No more juice, no more %2 milk. Limited to 1 cup of %1 milk a day for calcium, etc.

    3 servings of veggies a day, steamed or raw or healthy seasoning

    portion, portion, portions! Gotta get the portion sizes down!

    Took caloric intake down to about 1,500 calories a day.

    Longer rides, at a minimal of 2 hours. Passing that 2 hour mark is where you really start to burn off fat if your nutrition is in line.

    Excersive almost daily. Have to recover too, but try to get some cardio in every day, preferably in the morning, even if it is just a few mile run when I get up.

    PLAN MEALS AHEAD! This is key. Gotta have appropriate food readily available when you are hungry. This is especially true when working a desk job like myself. Lots of lean cuisine and smart ones.

    Snack on healthier foods and drink lots of water. Often thirst is mistaken for hunger. Eat foods high in fiber to help you feel full longer. Snack on fruits and veggies, like some carrots and hummus.

    Ultimately, you just have to be ready to stick to it. You have to have the will and motivation. One day I woke up and it just hit me. That day my life was going to change and there was no way around it.

    I can't begin to describe the profound impact it has had on my life. I feel incredible! The bike now feels like it glides under me, rather than me dragging it and myself along. It is just insane to feel the difference so quickly. You will never regret it if you can just get yourself started. Once you get into a comfortable routine, you get addicted to it and crave the good food and excersize. I feel absolutely horrible now after eating some of my old favorites (especially deep fried dishes).

  14. #14
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    Quote Originally Posted by skunkty14
    If you haven't already, I think lossing that much weight probably means you deserve a new bike. Or another bike. Or two more bikes. I'm just saying....
    I opted for a new I9 ultralite wheelset. I'm actually trying to sell off a few bikes and other parts to fund a new road bike and hopefully a Dos Niner at some point.

  15. #15
    Your bike is incorrigible
    Reputation: Guyechka's Avatar
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    That's absolutely fantastic! I need to go the whole way with my diet. I've done it before (a long time ago), and you're story is getting me excited to do it again. I need to be able to say, "What are we gonna ride tomorrow?" after short 40 miler!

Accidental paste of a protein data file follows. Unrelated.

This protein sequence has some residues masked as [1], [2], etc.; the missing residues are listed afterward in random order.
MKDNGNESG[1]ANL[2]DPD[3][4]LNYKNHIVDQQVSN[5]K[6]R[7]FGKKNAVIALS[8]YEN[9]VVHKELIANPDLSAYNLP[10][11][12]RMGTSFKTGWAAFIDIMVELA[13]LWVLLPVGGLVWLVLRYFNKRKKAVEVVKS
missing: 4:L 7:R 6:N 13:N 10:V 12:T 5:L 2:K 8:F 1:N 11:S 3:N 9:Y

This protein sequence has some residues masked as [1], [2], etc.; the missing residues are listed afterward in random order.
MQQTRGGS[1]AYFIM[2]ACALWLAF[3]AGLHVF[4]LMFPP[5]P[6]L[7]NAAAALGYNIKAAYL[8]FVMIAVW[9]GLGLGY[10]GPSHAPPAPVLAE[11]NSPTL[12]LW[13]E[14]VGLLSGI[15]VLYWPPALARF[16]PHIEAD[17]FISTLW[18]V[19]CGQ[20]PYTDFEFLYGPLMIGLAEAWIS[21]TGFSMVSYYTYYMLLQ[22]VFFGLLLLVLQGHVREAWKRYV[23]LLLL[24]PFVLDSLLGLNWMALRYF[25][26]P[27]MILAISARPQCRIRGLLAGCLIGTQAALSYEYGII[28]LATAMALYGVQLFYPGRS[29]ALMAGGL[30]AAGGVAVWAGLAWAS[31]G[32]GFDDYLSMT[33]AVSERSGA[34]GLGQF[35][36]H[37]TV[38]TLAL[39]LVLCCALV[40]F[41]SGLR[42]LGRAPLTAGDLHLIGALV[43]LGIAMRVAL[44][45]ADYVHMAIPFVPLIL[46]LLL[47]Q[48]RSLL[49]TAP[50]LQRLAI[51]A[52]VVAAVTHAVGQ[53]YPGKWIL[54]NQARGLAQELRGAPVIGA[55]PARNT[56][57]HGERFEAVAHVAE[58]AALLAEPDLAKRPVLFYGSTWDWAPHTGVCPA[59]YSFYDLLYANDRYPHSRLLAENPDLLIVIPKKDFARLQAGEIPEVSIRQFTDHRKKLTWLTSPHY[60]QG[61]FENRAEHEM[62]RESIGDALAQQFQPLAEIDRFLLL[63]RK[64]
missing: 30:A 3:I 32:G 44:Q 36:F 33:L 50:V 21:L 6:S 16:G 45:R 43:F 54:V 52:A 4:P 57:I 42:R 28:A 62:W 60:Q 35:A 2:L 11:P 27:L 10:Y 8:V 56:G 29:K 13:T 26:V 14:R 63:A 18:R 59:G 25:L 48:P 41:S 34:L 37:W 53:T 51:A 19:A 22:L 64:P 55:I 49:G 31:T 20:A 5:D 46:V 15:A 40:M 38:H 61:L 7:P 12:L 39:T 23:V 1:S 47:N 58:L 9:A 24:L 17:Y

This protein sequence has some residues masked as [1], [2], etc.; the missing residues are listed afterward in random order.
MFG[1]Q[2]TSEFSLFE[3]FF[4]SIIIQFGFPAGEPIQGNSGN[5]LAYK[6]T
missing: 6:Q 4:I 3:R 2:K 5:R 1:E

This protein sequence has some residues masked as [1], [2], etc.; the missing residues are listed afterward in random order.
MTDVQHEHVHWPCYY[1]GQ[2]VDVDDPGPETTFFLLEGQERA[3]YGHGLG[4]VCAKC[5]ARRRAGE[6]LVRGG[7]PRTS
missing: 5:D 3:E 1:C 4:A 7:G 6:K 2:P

16. #16
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    Nice Job

    My goal is a 40 mile dirt ride by September, but I sure as hell wont be at my goal weight by then. Congratulations!

  17. #17
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    "You have to have the will and motivation." I start out with that and then it just goes away. Desk job here and work stocks the fridge with free soda. Working 2pm-12am doesn't help with tring to eat well either. I need to try better meal planning, and maybe cooking most of my meals one day and using my food saver. Eat dinner at work at a normal hour and not after 12am..

  18. #18
    NormalNorm
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    Thats great, so inspiring. I lost 30lbs once(trying to get there again ). You do feel totally different. Great story....

  19. #19
    Trying a little
    Reputation: dusthuffer's Avatar
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    been there and them some. way to go. tough but worth it.

    I never apologize. I'm sorry, but that's just the way I am.

  20. #20
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    Inspiring! It is really great that you did it! It's all in the discipline, and it is great to witness your immense discipline.

    Congrats!

    More inspiration for others!

    http://forums.johnstonefitness.com/
    http://www.johnstonefitness.com/

    Train! Train! Train!


  21. #21
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    What? No dexatrim or trimspa?? Great story, esp for those of us who battle weight issues (far too many I am sure). Pretty damn good advice on eating too.

    Almost made me toss my Bridgeport IPA...almost.

  22. #22
    Are you gonna eat that?
    Reputation: Kyoseki's Avatar
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    Damned fine job that man

    I used to weigh somewhere in the 400s and I'm down to the high 200s now, but I keep stalling out and putting weight back on, hopefully I can do the same thing you did this time, again
    Due to a lack of interest, tomorrow has been canceled